When you decide to stop giving your infant the binky, the only thing you need to do is to throw it away. Yes, pacifiers are disposable so getting rid of them is fairly easy. On the other hand, if your baby sucks on her thumb or fingers, how exactly do you think you’ll get her to give up her habit? You can’t really chop off those precious fingers, can you? This makes breaking a child’s thumb or finger sucking habit much more difficult. Getting rid of a pacifier, on the other hand, is much easier because you just need to throw it away.
Sucking is natural for babies
For those who don’t know, babies are born wanting to suck. Believe it or not, but some babies even suck their thumbs or fingers in the womb too. It is basically a natural behavior that assists in their development and growth. To help your baby relax, it is hence recommended for you to give her a pacifier.
3 The cons – there’s a risk of ear infections
Yes, the utilization of pacifiers comes with its downsides too. To begin with, it can lead to the development of Otitis Media or middle ear infection. A study performed in Finland showed that children who continuously sucked on a pacifier had far more ear infections as compared to children who did not. As experts have speculated, continuously sucking on a pacifier has the potential to alter the pressure within the middle ear chamber, thereby leading to the formation of ear infections. But what needs to be mentioned here is that the study did not go on to suggest that the utilization of pacifiers is the ONLY factor associated with the onset of ear infections.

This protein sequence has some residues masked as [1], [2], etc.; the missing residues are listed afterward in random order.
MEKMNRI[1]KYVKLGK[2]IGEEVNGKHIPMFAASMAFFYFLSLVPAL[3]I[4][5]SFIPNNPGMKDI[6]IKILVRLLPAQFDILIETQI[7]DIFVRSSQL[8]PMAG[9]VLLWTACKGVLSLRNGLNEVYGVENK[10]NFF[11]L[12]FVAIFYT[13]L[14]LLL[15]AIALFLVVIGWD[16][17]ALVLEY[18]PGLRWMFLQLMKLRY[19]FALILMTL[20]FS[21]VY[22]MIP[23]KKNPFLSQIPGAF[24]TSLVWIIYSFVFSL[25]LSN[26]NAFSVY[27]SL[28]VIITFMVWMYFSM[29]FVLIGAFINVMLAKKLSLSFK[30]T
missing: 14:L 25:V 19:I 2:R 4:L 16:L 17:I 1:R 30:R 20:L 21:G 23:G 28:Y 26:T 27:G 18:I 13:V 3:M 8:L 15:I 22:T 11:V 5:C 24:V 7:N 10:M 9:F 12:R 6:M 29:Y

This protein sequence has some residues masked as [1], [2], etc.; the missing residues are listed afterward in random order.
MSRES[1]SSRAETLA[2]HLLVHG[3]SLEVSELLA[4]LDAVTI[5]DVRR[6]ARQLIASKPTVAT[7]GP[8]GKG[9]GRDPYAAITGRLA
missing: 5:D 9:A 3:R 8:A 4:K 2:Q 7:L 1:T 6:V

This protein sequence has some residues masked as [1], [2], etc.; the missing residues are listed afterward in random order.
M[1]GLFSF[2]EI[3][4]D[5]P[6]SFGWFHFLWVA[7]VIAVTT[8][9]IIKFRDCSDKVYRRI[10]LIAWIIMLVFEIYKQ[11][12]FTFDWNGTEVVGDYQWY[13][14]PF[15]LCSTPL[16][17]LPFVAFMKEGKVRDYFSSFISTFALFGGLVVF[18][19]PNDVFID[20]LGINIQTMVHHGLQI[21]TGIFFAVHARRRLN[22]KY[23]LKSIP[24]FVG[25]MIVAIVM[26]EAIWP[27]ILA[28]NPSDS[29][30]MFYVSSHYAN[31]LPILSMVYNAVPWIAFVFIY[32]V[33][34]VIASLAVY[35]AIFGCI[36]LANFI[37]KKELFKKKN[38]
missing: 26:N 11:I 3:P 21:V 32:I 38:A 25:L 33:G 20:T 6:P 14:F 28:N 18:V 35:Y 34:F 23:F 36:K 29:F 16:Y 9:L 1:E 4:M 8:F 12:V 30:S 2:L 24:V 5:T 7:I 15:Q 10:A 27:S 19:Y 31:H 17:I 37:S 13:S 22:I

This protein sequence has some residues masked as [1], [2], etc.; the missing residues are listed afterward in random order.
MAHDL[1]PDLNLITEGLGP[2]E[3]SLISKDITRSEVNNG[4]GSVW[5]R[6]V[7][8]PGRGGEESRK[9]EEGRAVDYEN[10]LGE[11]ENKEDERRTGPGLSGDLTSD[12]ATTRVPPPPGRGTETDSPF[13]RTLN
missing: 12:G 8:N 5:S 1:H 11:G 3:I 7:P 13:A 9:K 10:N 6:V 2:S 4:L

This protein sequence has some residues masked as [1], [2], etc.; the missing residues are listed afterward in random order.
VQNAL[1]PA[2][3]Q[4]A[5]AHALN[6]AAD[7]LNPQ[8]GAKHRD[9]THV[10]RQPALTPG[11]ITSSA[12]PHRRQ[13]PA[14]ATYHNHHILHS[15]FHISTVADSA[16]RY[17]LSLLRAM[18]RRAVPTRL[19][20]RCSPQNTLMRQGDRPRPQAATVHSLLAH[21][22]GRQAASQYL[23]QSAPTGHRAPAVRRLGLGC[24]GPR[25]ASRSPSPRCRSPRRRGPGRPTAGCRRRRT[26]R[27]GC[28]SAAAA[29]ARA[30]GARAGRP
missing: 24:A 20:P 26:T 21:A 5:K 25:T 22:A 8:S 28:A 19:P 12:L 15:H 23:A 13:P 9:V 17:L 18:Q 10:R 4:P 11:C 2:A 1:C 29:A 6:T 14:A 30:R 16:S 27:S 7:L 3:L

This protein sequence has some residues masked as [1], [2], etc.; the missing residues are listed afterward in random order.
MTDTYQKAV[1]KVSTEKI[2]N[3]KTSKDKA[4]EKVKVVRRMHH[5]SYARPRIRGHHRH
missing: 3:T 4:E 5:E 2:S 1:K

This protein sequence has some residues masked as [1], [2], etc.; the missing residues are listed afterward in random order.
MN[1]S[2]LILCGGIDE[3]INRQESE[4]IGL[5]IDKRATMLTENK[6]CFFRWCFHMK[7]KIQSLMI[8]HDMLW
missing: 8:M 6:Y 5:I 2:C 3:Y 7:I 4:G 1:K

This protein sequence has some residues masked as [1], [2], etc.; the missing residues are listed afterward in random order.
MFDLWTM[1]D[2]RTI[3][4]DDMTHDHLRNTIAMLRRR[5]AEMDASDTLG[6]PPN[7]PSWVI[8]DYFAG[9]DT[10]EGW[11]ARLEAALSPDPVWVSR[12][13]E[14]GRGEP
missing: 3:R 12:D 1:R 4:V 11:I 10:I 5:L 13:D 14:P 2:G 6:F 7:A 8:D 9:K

Apart from that, the said study also associated prolonged or frequent use of pacifiers to a higher incidence of middle ear infections as opposed to restricted use. At the end of the study, experts suggested that parents should restrict the utilization of pacifiers to the moments of falling asleep between the ages of 6 and 10 months to reduce the risk of middle ear infections.